Honoring the Life of Ernest Armen Bedrosianby Representative Jim Costa
Posted on 2014-01-10
in the house of representatives
Friday, January 10, 2014
Mr. COSTA. Mr. Speaker, I rise today to pay to tribute to the life of
Ernest Armen Bedrosian who passed away on January 1, 2014 at the age of
80. Ernie had a significant role in the raisin industry, and his
advocacy on behalf of farmers throughout California will undoubtedly be
Ernie grew up in Parlier, California with his two brothers; Krikor and Kenneth, and his sister, Clara. His parents, Murad and Elizabeth, were first generation immigrants who survived the Armenian Genocide. Growing up in an immigrant family with strong parents, Ernie quickly developed great values and principles.
In 1955, Ernie graduated from Fresno State College with a Bachelor's Degree in agriculture. Upon graduation, he joined the United States Army and became a food specialist. A year into his service, Ernie married the love of his life, Carlotta Ketchian. They raised two children; Bryan and Tammy.
In 1958, Ernie completed his time with the Army and went back to work on his family farm. Ernie and his brothers began a grape harvesting business, and in his spare time, Ernie served on various raisin boards and met stakeholders who farmed throughout the Valley. In 1966, he formed the Raisin Bargaining Association (RBA). Ernie served as the first president of the RBA and guided the association through its early years. Today, the RBA is the most successful and largest raisin bargaining association in the country.
While Ernie was establishing the RBA, he and his brothers were also expanding their farming operation. In 1967, they decided to go into the raisin packing business and opened National Raisin Company (NRC). The Bedrosian brothers and their partner Harry Rustigian developed the ``Champion'' brand. Ernie served as the president and was responsible for sales and daily operations. The NRC had a strong beginning and decades later, it still continues to prosper. It is the largest independent raisin, prune, and dried fruit operation in the world.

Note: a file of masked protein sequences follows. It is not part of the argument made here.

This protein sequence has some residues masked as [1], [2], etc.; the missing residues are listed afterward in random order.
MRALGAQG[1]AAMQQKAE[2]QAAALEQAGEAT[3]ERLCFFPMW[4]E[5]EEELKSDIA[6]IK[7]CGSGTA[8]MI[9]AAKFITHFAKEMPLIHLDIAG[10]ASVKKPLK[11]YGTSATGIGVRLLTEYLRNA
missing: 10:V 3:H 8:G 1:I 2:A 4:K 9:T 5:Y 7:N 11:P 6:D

It is obvious that Ernie was an extremely successful businessman, but he never took full responsibility for his accomplishments. He attributed his success to Carlotta and his sister in-laws; Katherine and Jane, who served as a support system to the Bedrosian brothers while they were forming their business. Ernie loved the raisin industry, but family always came first. He was a loving and devoted husband and a supportive father. He also enjoyed spending time with his grandchildren; Corney, Tyler, Armen, and Lillian.
Mr. Speaker, it is with great respect that I ask my colleagues in the House of Representatives to pay tribute to the life of Ernest Armen Bedrosian. His presence will be greatly missed, but his legacy will surely live on in the Central Valley.